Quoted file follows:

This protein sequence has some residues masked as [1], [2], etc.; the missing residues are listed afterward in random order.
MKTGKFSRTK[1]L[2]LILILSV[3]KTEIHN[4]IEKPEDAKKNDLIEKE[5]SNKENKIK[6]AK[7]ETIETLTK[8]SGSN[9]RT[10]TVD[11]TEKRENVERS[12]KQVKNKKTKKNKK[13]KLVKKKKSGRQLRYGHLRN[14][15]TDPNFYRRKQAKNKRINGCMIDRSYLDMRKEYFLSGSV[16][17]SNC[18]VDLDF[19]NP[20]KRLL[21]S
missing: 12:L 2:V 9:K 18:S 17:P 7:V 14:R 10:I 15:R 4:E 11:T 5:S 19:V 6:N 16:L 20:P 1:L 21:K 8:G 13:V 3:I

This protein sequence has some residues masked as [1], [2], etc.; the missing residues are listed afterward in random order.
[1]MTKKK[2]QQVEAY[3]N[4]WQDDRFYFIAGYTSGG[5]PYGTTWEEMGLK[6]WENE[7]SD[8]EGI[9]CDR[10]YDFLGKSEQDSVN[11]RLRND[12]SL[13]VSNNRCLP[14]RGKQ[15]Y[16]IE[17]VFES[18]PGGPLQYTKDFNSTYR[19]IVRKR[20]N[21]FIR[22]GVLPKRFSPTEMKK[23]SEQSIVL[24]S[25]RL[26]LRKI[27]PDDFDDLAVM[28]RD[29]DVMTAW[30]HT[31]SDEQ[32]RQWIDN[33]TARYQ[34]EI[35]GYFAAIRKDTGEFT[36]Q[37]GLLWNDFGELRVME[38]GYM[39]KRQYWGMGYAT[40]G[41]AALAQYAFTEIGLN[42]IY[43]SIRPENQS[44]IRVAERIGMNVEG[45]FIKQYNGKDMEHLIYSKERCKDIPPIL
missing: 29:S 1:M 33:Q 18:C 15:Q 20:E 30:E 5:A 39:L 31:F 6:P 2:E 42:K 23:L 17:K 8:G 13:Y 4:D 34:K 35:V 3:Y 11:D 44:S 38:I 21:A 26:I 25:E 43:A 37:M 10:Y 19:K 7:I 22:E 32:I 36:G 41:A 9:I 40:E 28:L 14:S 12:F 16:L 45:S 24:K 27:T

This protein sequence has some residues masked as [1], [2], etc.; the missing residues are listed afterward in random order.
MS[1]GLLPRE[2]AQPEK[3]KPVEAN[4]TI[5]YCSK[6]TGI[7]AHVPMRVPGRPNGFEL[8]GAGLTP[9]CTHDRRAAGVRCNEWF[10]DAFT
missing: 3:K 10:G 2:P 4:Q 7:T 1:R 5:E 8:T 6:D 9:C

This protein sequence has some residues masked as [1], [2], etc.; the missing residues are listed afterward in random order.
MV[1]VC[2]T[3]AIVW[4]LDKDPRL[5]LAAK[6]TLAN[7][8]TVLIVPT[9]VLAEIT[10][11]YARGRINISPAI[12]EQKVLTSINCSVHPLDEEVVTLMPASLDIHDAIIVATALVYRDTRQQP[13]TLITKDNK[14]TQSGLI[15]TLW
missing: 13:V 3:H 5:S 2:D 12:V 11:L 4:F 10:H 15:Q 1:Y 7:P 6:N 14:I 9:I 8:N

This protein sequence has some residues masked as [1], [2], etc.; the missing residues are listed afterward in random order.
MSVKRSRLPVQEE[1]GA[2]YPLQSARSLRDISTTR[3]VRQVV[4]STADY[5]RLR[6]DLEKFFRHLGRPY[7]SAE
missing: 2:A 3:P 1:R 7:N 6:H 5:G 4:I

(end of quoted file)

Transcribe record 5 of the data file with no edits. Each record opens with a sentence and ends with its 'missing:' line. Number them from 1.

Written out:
This protein sequence has some residues masked as [1], [2], etc.; the missing residues are listed afterward in random order.
MSVKRSRLPVQEE[1]GA[2]YPLQSARSLRDISTTR[3]VRQVV[4]STADY[5]RLR[6]DLEKFFRHLGRPY[7]SAE
missing: 2:A 3:P 1:R 7:N 6:H 5:G 4:I